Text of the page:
Final Announcement of
Gravitational waves, radio pulsars and astrometry:
Testing gravity in the next decade
University of Birmingham (UK)
30-31 March 2006
Worldwide, there is a growing community interested in experimental tests of Einstein's General Theory of Relativity and the study of gravitational astrophysics. In addition to widespread optimism that we are close to the first direct detection of gravitational waves using Earth-bound detectors, radio astronomy is providing the most precise tests yet of GR. It is therefore timely to review the future of observational gravitational physics in light of new instruments and facilities that will start to become available in the next decade. In particular, The Laser Interferometer Space Antenna (LISA), the Square-Kilometre-Array (SKA) and GAIA promise to open up a new phase of observational gravitational physics using both photonic and non-photonic windows on the Universe.
In a workshop to be held at the University of Birmingham (UK) on
March 30-31, 2006, we would like to bring together the involved
communities by discussing the prospects and science of these and other
future instruments, highlighting synergies and opportunities for
combining the information derived from different but often complementary
The aim of the workshop is to develop experimental strategies, to foster enhanced communication, and to exchange techniques and ideas.
Klioner (Lohrmann Observatory, Dresden, Email: klioner AT rcs.urz.tu-dresden.de)
Michael Kramer (Manchester, Jodrell Bank Observatory, Email: mkramer AT jb.man.ac.uk)
Alberto Vecchio (LOC, Birmingham, Email: av AT star.sr.bham.ac.uk)
Graham Woan (Glasgow, Email: graham AT astro.gla.ac.uk )
The workshop is organised in sessions, consisting of a small number
of invited talks that are meant to inspire discussion on the key issues,
followed by contributed talks
|Thursday, 30 March
10:00 Welcome (AV)
10:05 Introduction and Aims & Objectives of the Workshop (SK, MK, AV, GW)
10:15 SKA: project and status (Phil Diamond)
10:45 Ground-based detectors: projects and status (Raffaele Flaminio)
11:15 GAIA: project and status (Floor van Leeuwen)
11:45 LISA: project and status (Oliver Jennrich)
12:15 Lunch Break
Session II (Chair: Alberto Vecchio)
14:00 Strong field tests of gravity with the SKA: Part 1 & Part 2 (Michael Kramer, Jim Cordes)
14:40 Gravitational Wave Detection using Pulsar Timing:
Current status and future prospects with the SKA (Frederick Jenet)
15:20 Keplerian type parameterization & its relevance for LISA & SKA (Achamveedu Gopakumar)
15:40 Coffee Break/Discussion
Session III (Chair: Michael Kramer)
16:10 Testing GR with LISA (Leor Barack)
16:50 LISA data analysis challenges (Sam Finn)
17:30 Dynamical models for SKA and LISA (Rainer Spurzem)
18:00 End of day 1
Friday, 31 March
Session IV (Chair: Graham Woan)
09:00 Testing Relativity with Space Astrometry Missions (Sergei Klioner)
09:30 Cosmic influences upon the basic reference systems for GAIA (Michael Soffel)
09:50 Asteroid mass determination and contribution to GR tests (Daniel Hestroffer)
10:10 GR tests and micro-arcsecond light bending parameters by global
and differential Gaia measurements (Maria Teresa Crosta)
10:30 Coffee break/discussion
Session V (Chair: Sergei Klioner)
11:00 Testing GR with ground-based detectors (B.S. Sathyaprakash)
11:40 Testing the black hole no-hair theorem using LIGO extreme mass ratio inspiral events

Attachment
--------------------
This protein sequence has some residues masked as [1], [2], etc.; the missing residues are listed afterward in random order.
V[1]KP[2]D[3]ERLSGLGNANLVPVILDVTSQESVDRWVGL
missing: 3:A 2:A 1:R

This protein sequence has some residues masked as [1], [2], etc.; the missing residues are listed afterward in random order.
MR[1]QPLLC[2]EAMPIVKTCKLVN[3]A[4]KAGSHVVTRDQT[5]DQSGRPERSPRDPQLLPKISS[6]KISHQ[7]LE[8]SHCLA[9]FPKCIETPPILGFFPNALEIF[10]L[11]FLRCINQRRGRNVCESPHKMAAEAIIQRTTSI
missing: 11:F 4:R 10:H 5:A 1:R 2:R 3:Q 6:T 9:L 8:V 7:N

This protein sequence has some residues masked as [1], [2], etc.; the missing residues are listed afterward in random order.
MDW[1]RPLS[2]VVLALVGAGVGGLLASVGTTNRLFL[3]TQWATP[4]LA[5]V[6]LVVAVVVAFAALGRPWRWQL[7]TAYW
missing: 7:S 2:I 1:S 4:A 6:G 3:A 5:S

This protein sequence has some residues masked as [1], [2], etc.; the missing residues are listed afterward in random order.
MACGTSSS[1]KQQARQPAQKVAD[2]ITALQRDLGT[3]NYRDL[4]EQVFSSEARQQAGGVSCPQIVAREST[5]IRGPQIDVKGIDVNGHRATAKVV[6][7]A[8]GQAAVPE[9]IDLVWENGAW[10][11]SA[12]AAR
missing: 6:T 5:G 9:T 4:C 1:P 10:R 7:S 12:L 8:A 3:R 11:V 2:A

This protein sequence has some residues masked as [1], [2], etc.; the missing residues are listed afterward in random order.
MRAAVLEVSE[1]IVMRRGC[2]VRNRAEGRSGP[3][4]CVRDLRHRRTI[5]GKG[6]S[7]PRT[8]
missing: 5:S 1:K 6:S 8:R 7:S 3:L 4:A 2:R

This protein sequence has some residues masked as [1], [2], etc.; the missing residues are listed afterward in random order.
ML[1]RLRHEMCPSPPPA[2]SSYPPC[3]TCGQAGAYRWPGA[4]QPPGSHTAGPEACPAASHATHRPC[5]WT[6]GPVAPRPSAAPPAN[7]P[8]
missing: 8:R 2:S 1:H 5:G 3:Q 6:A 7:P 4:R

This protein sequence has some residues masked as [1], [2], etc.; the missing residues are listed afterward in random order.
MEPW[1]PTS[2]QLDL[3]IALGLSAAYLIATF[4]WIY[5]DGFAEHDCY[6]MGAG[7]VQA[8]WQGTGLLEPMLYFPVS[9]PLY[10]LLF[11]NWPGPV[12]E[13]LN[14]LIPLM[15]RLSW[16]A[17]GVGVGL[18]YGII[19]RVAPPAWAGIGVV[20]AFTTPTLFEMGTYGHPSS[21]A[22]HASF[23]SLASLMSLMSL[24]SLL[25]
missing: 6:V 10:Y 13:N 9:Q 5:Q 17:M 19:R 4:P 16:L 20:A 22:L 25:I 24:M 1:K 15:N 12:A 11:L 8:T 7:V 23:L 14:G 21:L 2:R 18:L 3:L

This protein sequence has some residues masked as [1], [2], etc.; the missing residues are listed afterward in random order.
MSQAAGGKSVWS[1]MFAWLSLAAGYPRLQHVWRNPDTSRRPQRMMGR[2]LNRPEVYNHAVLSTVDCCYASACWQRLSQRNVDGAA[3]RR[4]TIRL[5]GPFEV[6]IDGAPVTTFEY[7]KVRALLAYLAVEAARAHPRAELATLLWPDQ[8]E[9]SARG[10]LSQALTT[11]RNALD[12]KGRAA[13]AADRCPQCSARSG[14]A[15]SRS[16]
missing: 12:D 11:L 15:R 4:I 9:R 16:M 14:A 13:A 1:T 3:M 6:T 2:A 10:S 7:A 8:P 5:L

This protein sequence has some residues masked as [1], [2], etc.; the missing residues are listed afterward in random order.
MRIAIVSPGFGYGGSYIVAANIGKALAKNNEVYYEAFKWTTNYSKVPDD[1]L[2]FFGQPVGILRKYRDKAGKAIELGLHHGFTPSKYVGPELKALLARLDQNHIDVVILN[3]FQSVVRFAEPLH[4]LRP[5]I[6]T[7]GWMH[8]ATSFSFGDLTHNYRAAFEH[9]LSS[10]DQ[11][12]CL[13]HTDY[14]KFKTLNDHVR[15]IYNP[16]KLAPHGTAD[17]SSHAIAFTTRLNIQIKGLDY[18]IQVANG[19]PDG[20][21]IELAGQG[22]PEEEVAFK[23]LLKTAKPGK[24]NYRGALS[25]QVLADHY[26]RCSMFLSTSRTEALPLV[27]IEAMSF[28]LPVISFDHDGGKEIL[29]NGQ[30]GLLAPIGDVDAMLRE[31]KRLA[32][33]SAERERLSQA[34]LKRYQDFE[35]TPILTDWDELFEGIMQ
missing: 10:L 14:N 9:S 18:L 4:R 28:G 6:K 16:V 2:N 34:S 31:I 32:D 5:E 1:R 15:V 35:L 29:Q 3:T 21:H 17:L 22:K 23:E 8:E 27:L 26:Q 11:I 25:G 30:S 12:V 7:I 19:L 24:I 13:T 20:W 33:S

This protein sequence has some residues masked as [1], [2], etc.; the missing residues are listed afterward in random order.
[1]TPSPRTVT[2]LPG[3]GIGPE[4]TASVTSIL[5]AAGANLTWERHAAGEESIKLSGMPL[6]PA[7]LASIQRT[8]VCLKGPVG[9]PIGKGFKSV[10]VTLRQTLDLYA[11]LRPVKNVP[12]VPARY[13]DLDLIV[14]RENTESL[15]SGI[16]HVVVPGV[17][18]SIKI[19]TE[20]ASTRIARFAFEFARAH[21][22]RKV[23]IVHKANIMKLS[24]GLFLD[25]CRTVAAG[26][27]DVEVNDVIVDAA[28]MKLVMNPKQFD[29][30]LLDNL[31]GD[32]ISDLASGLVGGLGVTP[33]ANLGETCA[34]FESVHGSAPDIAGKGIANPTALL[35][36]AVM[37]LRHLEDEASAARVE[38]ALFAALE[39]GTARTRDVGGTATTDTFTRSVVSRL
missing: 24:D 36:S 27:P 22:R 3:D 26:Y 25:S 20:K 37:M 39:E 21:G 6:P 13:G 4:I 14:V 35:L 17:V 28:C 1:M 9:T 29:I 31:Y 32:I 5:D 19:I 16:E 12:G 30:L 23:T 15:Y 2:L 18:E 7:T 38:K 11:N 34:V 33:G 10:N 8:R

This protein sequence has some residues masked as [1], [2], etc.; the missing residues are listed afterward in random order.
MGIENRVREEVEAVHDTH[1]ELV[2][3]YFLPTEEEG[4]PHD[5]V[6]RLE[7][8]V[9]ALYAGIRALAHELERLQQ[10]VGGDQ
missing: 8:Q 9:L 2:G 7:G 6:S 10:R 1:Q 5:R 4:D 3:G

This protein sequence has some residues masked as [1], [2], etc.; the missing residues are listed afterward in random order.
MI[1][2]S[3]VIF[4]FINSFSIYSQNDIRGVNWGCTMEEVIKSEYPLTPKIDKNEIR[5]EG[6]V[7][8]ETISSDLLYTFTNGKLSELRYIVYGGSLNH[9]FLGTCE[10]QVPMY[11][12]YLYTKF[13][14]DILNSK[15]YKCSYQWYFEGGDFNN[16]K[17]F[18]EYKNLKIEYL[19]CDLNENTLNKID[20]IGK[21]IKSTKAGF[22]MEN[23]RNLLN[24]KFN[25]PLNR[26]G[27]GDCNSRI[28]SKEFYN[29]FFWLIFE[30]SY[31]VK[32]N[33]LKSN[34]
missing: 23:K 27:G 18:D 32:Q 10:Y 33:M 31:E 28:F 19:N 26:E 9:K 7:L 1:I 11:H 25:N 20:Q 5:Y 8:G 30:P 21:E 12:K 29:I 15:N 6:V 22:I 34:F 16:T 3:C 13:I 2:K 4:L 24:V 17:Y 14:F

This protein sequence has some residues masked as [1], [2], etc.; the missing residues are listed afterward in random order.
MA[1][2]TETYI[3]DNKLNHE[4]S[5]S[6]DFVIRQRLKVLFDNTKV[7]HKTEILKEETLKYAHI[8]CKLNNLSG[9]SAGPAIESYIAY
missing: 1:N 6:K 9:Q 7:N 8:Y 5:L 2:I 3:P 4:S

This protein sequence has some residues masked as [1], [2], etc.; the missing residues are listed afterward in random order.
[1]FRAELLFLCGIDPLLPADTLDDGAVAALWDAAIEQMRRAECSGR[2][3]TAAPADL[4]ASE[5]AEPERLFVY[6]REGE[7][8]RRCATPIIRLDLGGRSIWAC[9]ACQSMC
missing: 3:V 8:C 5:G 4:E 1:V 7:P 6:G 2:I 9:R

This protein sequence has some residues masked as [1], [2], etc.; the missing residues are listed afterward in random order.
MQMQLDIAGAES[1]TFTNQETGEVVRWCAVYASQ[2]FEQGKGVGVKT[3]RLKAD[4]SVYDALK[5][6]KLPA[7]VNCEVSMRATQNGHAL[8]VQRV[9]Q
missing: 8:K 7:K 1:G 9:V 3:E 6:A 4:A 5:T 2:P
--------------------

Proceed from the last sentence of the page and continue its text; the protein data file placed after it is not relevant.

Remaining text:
12:20 Lunch Break
14:00 The chronogeometrical structure of general relativity and dynamical clock synchronization
14:15 Gravitational astronomy with continuous signals from neutron stars (Cristiano Palomba)
14:30 Rehabilitation of Barycentric Dynamical Time (Patrick Wallace)
14:45 Open Discussion: Synergies, Collaborations, Joint Projects
15:45 Coffee break
16:15 Closing discussions: Action Items, Future Meetings
17:30 End of meeting
Registration: Registration is
free. Please contact Carl Sanford
by March 12, 2006 if you intent
to participate at the workshop. For any other questions, please contact the organizers.
download this pdf-file
to obtain a list of accommodations. Follow the given contact
details to make your arrangements.
Maps: A map of
the Edgbaston campus can be found at:
Notes on travel:
Birmingham International Airport is just 9 miles east of the city
centre and 11 miles from the university campus, making it the easiest
arrival point for the meeting from abroad.
British Airways, AirFrance, Alitalia, Lufthansa, KLM, SN Brussels and MyTravel Lite are among the carriers arriving here from Europe.
A taxi from Birmingham International to the city centre (where most of the recommended hotels are situated) will cost GBP 8-10. Alternatively, a train from the adjacent train station to Birmingham New Street (10 mins) will cost around GBP 3.
If you are arriving to any other airport such as London Gatwick, Stansted, Luton or Heathrow, your best option is to travel into the centre of London on one of the very frequent 'turn up and go' rail and coach links available, and to then take a train from London Euston to Birmingham New Street (90 minutes: cost around GBP 50 return).
From the City Centre:
The main University campus is situated in Edgbaston, about 2 miles south west of the city centre. Be aware that Birmingham University is distinct from Aston University and UCE (University of Central England).
In a taxi this journey will cost around GBP 6. Trains also leave Birmingham New Street and Five Ways stations at regular intervals 6am-11pm, arriving at University station a few minutes later. Approximate cost GBP 2 one way.
Bus Number 21 ('Bartley Green') runs from the City Centre and Broad Street to the University station on the edge of campus, at regular intervals through the day. Cost GBP 1.20 single fare.